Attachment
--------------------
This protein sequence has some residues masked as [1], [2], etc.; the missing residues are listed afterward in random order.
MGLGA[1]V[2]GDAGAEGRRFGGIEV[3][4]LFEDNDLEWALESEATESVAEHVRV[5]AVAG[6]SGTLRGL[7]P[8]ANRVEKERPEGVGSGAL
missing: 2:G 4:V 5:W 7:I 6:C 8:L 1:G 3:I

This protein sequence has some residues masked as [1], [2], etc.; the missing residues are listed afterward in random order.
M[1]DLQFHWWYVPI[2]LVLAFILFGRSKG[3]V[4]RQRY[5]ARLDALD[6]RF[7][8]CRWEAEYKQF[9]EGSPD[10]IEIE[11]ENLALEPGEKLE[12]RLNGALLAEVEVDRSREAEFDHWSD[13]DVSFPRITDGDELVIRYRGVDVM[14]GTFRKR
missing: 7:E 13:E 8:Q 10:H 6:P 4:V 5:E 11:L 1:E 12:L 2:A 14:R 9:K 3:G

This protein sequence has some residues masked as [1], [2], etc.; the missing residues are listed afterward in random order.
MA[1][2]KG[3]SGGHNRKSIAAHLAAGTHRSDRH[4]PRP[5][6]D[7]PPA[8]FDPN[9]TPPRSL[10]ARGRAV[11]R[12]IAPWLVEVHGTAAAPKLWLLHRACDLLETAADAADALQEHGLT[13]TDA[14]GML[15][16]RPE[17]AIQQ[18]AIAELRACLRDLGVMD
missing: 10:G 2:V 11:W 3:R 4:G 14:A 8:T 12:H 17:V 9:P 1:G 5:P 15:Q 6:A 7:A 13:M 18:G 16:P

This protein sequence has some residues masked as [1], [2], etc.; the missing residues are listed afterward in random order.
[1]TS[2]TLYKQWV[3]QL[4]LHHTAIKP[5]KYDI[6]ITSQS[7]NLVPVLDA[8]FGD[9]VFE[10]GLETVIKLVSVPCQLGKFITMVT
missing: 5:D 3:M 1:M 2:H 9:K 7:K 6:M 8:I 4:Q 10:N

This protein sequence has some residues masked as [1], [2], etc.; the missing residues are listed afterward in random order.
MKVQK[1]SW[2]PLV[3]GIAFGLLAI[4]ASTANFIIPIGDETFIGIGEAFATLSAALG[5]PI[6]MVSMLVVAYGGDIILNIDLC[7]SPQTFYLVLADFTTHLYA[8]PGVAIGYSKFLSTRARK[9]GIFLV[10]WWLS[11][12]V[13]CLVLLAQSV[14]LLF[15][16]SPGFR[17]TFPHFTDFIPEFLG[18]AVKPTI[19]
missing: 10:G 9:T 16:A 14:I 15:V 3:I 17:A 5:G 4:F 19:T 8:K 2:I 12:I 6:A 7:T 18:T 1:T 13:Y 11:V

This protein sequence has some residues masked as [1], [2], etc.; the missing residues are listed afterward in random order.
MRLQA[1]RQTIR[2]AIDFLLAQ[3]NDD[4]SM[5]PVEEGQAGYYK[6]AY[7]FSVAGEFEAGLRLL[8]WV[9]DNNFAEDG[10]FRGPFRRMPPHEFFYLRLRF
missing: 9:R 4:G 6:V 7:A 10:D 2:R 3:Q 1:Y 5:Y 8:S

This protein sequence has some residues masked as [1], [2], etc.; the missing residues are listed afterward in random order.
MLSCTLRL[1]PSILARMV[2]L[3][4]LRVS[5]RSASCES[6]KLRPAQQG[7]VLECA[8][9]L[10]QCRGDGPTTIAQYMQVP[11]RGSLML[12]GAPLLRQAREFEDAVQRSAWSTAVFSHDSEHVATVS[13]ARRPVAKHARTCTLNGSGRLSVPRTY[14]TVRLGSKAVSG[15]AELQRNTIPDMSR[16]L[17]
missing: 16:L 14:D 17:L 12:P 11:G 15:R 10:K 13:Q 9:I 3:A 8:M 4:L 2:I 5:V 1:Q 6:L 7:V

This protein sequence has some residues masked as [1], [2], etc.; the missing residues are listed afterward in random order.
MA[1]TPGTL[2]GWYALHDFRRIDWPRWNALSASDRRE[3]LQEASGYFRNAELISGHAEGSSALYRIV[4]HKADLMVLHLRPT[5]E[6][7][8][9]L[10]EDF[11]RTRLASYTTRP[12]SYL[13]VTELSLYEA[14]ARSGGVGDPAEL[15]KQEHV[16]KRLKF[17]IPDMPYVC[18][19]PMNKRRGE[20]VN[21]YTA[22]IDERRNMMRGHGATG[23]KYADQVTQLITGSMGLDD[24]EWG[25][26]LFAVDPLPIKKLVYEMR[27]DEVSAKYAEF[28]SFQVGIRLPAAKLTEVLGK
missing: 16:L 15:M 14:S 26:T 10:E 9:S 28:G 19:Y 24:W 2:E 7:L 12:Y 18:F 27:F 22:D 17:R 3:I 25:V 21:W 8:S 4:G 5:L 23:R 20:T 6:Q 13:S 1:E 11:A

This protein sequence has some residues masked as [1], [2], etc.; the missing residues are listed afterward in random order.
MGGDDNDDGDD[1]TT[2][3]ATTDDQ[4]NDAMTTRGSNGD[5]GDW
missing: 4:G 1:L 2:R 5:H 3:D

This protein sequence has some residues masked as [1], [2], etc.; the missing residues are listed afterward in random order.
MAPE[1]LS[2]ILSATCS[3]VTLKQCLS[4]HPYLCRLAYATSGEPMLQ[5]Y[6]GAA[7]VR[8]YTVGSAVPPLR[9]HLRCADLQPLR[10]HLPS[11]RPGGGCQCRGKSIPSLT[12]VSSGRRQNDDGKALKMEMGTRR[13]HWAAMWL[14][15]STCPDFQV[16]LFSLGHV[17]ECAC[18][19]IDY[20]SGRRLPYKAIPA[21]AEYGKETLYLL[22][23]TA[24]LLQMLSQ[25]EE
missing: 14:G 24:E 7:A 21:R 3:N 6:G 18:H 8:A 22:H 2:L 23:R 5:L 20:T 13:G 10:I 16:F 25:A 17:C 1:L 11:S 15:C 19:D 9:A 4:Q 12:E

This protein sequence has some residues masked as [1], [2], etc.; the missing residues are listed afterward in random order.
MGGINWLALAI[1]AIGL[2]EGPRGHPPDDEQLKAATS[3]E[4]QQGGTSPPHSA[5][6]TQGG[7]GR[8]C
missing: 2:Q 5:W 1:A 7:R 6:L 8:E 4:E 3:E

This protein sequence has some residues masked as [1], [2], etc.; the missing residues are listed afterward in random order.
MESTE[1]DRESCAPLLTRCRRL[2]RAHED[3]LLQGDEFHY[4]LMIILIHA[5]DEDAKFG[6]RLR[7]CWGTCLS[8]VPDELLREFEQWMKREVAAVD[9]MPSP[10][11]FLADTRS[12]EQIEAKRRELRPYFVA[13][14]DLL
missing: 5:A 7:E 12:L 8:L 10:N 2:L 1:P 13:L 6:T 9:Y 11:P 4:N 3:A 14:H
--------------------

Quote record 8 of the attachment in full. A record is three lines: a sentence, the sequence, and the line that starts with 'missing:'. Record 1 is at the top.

This protein sequence has some residues masked as [1], [2], etc.; the missing residues are listed afterward in random order.
MA[1]TPGTL[2]GWYALHDFRRIDWPRWNALSASDRRE[3]LQEASGYFRNAELISGHAEGSSALYRIV[4]HKADLMVLHLRPT[5]E[6][7][8][9]L[10]EDF[11]RTRLASYTTRP[12]SYL[13]VTELSLYEA[14]ARSGGVGDPAEL[15]KQEHV[16]KRLKF[17]IPDMPYVC[18][19]PMNKRRGE[20]VN[21]YTA[22]IDERRNMMRGHGATG[23]KYADQVTQLITGSMGLDD[24]EWG[25][26]LFAVDPLPIKKLVYEMR[27]DEVSAKYAEF[28]SFQVGIRLPAAKLTEVLGK
missing: 16:L 15:M 14:S 26:T 10:E 9:S 28:G 19:Y 24:W 2:E 7:L 12:Y 18:F 27:F 22:D 17:R 3:I 25:V 21:W 8:S 4:G 5:L 23:R 20:T 6:Q 13:S 1:E 11:A